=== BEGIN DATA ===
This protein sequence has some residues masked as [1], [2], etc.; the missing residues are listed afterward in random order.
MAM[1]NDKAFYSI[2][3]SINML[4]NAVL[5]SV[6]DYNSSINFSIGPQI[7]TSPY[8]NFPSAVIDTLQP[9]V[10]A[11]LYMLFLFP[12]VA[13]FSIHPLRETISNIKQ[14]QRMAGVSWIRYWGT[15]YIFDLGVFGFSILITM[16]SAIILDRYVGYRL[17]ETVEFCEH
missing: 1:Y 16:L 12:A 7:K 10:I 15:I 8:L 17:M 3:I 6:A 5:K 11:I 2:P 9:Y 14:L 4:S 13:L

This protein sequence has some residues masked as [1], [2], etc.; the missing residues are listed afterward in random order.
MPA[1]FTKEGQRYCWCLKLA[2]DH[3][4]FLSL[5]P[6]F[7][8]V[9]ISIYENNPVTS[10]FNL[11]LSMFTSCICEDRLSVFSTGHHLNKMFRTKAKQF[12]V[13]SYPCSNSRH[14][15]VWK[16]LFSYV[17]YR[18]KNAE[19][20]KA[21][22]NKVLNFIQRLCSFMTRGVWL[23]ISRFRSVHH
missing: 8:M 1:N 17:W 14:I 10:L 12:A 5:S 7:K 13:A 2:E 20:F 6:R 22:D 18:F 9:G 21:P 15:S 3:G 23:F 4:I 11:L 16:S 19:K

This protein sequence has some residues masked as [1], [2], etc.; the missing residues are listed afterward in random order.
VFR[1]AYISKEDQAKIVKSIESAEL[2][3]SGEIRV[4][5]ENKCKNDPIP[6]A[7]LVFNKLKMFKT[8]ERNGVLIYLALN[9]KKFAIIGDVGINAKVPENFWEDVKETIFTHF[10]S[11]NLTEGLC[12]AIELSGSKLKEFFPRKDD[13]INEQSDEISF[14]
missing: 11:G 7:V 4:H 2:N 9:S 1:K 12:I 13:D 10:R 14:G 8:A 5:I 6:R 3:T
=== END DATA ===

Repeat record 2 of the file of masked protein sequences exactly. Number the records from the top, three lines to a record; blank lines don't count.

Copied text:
This protein sequence has some residues masked as [1], [2], etc.; the missing residues are listed afterward in random order.
MPA[1]FTKEGQRYCWCLKLA[2]DH[3][4]FLSL[5]P[6]F[7][8]V[9]ISIYENNPVTS[10]FNL[11]LSMFTSCICEDRLSVFSTGHHLNKMFRTKAKQF[12]V[13]SYPCSNSRH[14][15]VWK[16]LFSYV[17]YR[18]KNAE[19][20]KA[21][22]NKVLNFIQRLCSFMTRGVWL[23]ISRFRSVHH
missing: 8:M 1:N 17:W 14:I 10:L 12:A 5:S 7:K 13:A 2:E 20:F 6:R 22:D 18:F 9:G 21:P 15:S 3:G 23:F 4:I 11:L 16:S 19:K